I might not, had it been my $108,050, have opted for the bright Lava Orange paintwork on the 2020 Porsche Cayenne S Coupe. Some cars require help standing out, while others get all the attention they need without resorting to eyeball-searing trickery. Porsche’s more shapely SUV falls firmly into the latter category.
Lava Orange is the most vibrant of the color options Porsche offers for the Cayenne S Coupe, and you pay $3,150 for it alone. That’s almost the premium Porsche charges to go from the standard SUV version of the car to this four-door-coupe, the starting price of which is $88,600 (plus $1,350 destination).
The aesthetic pros and cons of the roofline come down to personal taste. Otherwise, most of the detailing is the same, including the trunk-spanning LED light bar which Porsche has used to great effect across most of its current range, and the quad-lamp front clusters. Picking the Coupe drops the roofline by 20mm and widens the rear by 18mm; you also get a pop-out rear spoiler that emerges at speeds over 56 mph.
Also the same is Porsche’s excellent 2.9-liter twin-turbo V6, here tuned for 434 horsepower and 405 lb-ft of torque. Eight-cylinder addicts may scoff – and head for the significantly more powerful (and expensive) Cayenne Turbo Coupe – but the V6 is never short of get-up-and-go, and it sounds the part too. Peak torque arrives from 1,800 rpm, and the 8-speed Tiptronic S gearbox is eager to downshift.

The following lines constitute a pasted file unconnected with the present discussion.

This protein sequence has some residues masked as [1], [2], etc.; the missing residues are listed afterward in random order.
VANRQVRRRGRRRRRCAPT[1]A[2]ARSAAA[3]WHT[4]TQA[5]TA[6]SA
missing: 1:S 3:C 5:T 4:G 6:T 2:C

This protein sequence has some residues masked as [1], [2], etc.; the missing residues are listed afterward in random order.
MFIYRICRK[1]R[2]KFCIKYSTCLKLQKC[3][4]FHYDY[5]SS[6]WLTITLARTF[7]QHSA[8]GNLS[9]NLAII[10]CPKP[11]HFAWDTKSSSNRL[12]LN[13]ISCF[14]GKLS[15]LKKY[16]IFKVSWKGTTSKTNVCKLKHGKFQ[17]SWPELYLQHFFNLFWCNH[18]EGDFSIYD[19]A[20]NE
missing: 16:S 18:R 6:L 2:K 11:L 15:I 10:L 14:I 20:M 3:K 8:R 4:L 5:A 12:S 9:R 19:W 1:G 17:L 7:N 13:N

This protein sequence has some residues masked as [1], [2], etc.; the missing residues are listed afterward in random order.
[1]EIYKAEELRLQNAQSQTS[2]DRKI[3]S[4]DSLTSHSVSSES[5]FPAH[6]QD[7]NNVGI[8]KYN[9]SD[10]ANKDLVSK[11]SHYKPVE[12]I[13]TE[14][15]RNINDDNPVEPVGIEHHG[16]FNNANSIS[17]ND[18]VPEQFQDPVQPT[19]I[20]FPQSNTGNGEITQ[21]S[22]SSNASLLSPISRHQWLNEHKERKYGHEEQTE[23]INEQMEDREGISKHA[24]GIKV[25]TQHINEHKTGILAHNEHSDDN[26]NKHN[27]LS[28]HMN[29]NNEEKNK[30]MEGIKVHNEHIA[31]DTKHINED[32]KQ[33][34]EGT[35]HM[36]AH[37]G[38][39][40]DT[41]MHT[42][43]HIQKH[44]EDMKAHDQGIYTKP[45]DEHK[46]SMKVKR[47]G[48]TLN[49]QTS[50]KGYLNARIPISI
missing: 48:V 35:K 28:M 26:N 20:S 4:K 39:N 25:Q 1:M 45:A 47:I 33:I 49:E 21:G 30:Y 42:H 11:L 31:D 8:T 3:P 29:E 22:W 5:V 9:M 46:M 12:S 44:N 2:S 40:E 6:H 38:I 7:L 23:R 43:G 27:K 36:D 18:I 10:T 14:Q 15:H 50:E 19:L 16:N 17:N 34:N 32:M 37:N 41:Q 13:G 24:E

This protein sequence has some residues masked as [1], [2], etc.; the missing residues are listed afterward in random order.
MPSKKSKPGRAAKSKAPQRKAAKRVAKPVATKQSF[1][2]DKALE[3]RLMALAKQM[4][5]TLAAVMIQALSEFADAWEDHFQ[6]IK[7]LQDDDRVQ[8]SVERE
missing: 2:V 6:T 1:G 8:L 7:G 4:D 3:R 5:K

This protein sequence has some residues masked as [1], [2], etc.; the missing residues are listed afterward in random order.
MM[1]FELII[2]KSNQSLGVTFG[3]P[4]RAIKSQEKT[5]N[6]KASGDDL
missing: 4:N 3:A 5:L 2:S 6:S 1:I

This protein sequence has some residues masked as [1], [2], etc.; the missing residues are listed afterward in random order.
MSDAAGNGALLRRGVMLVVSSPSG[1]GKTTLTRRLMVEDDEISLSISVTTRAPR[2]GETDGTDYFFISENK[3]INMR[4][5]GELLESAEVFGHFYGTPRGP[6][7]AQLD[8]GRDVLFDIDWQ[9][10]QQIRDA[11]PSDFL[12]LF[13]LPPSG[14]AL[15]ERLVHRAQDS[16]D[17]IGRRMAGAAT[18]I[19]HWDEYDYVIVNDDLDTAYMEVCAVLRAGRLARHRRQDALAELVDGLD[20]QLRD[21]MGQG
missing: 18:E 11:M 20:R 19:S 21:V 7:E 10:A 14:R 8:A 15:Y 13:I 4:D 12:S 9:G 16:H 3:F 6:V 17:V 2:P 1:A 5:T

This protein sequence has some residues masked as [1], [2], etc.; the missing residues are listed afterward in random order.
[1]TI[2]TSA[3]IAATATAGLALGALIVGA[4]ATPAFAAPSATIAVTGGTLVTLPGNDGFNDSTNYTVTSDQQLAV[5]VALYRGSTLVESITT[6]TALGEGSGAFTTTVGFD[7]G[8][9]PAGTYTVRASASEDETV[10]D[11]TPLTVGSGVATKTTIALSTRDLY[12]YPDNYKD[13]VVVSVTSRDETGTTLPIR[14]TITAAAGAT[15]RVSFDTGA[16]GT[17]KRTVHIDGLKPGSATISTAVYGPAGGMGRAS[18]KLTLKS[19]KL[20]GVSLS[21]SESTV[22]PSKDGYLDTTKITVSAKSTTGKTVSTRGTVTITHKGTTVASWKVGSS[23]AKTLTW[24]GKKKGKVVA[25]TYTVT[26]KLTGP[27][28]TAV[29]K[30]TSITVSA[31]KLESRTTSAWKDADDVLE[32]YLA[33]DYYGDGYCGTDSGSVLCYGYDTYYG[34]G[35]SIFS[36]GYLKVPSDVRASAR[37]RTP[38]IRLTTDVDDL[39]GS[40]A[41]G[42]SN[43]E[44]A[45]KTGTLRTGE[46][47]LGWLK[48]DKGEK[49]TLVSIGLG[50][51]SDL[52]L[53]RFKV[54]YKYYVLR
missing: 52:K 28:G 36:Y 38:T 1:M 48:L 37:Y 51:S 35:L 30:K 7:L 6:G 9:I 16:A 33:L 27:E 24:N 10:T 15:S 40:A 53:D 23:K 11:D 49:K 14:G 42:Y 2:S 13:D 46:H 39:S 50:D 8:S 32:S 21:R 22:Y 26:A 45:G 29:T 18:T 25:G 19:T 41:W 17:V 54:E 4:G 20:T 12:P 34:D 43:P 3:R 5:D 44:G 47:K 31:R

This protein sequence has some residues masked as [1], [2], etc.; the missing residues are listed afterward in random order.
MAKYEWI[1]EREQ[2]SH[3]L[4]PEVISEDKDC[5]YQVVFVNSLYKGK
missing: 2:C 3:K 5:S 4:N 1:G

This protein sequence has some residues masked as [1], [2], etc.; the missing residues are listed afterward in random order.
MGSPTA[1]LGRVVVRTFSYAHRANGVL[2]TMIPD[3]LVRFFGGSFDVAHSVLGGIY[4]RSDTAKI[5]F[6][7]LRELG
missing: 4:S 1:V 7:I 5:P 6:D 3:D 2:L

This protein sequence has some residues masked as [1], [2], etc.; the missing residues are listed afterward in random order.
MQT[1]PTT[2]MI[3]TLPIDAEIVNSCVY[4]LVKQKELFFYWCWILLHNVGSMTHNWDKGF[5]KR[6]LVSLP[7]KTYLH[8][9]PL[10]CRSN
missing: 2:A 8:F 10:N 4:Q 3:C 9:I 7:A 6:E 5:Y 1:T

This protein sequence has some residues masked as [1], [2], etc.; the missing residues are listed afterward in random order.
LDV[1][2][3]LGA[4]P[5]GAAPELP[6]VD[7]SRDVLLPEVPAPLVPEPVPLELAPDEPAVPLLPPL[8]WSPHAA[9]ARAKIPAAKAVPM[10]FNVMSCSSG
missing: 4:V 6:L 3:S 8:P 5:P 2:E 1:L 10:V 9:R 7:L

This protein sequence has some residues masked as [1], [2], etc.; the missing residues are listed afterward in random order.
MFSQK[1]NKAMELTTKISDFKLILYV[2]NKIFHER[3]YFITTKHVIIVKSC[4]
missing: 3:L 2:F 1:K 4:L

All Cayenne Coupe models get the Sport Chrono pack as standard, with the handy drive mode knob on the steering wheel – with Normal, Sport, Sport+, and customizable Individual modes, along with a center button that maxes out the settings for a 20 second surge – and a 0-60 mph time of 4.7 seconds. You can knock that down a tenth of a second with the Lightweight Sport Pack, though that’s a $14k addition. Top speed is 163 mph.
With its reputation as one of the best-handling SUVs on the block, you slide behind the Cayenne’s wheel with high expectations. Impressively, it delivers on them. Among the options nudging the price into six digits are the $2,170 Adaptive Air Suspension (PASM) system, $3,590 Dynamic Chassis Control (PDCC), and $1,500 Torque Vectoring Plus (PTV+).
They collectively conspire to hide much of the 4,725 pound curb weight, keeping it astonishingly flat in corners and shifting the V6’s power front to rear and side to side courtesy of its permanent all-wheel drive. Porsche favors a rear-wheel bias, but the Cayenne funnels its torque where necessary to ensure as much grip as mechanically possible. That pays dividends when you’re pushing hard, but the same systems leave the Cayenne S Coupe feeling comfortable and sure-footed even over ill-maintained asphalt.
I struggle to imagine too many Cayenne S Coupe owners taking their tricked-out SUV off-road – particularly if it’s shod in $2,710 21-inch RS Spyder Design wheels with their skinny rubber – but that doesn’t mean it can’t deal with rougher stuff. There are settings for gravel, mud, sand, and rocks, along with the ability to raise the chassis height for maximum ground clearance. The 7,700 pound towing capacity is the same as for the SUV body, too.